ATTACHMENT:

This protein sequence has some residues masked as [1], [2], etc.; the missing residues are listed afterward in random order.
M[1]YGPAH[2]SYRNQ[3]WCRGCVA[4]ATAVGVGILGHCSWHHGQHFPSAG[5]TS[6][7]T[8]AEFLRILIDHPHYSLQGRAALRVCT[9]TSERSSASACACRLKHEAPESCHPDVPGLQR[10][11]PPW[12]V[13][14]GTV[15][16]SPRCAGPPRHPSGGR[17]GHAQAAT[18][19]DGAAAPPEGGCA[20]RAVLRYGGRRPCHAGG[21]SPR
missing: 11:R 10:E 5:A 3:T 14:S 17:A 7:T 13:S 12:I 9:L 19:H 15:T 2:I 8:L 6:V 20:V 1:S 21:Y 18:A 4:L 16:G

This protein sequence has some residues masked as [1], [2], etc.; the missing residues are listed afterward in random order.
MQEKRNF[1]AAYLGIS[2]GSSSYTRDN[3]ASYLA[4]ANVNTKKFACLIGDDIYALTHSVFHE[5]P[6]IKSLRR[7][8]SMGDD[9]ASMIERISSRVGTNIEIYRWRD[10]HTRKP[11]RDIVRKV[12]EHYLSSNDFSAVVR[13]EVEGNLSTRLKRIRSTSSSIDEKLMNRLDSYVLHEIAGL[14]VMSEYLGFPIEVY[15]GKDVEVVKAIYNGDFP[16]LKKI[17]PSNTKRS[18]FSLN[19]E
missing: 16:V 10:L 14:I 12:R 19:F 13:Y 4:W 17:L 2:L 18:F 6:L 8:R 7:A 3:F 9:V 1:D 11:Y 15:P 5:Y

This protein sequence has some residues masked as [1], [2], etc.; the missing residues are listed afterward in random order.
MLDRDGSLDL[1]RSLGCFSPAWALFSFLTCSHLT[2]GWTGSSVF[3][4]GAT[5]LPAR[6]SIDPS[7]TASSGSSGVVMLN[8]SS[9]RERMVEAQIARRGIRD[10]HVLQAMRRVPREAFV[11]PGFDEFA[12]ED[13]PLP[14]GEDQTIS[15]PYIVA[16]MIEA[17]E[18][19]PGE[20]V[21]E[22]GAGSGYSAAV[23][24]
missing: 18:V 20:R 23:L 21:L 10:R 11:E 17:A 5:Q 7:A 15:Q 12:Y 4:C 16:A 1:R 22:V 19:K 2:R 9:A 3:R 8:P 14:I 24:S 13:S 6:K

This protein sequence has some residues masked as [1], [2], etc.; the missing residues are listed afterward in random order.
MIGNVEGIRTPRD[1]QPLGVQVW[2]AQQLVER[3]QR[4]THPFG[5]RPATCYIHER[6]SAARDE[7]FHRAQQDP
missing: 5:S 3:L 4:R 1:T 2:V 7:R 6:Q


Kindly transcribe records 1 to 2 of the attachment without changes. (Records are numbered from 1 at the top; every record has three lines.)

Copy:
This protein sequence has some residues masked as [1], [2], etc.; the missing residues are listed afterward in random order.
M[1]YGPAH[2]SYRNQ[3]WCRGCVA[4]ATAVGVGILGHCSWHHGQHFPSAG[5]TS[6][7]T[8]AEFLRILIDHPHYSLQGRAALRVCT[9]TSERSSASACACRLKHEAPESCHPDVPGLQR[10][11]PPW[12]V[13][14]GTV[15][16]SPRCAGPPRHPSGGR[17]GHAQAAT[18][19]DGAAAPPEGGCA[20]RAVLRYGGRRPCHAGG[21]SPR
missing: 11:R 10:E 5:A 3:T 14:S 17:A 7:T 13:S 12:I 9:L 19:H 15:T 2:I 8:L 6:V 20:V 1:S 21:Y 18:A 4:L 16:G

This protein sequence has some residues masked as [1], [2], etc.; the missing residues are listed afterward in random order.
MQEKRNF[1]AAYLGIS[2]GSSSYTRDN[3]ASYLA[4]ANVNTKKFACLIGDDIYALTHSVFHE[5]P[6]IKSLRR[7][8]SMGDD[9]ASMIERISSRVGTNIEIYRWRD[10]HTRKP[11]RDIVRKV[12]EHYLSSNDFSAVVR[13]EVEGNLSTRLKRIRSTSSSIDEKLMNRLDSYVLHEIAGL[14]VMSEYLGFPIEVY[15]GKDVEVVKAIYNGDFP[16]LKKI[17]PSNTKRS[18]FSLN[19]E
missing: 16:V 10:L 14:I 12:R 19:F 13:Y 4:W 17:L 2:L 18:F 6:L 8:R 7:A 3:F 9:V 1:D 11:Y 15:P 5:Y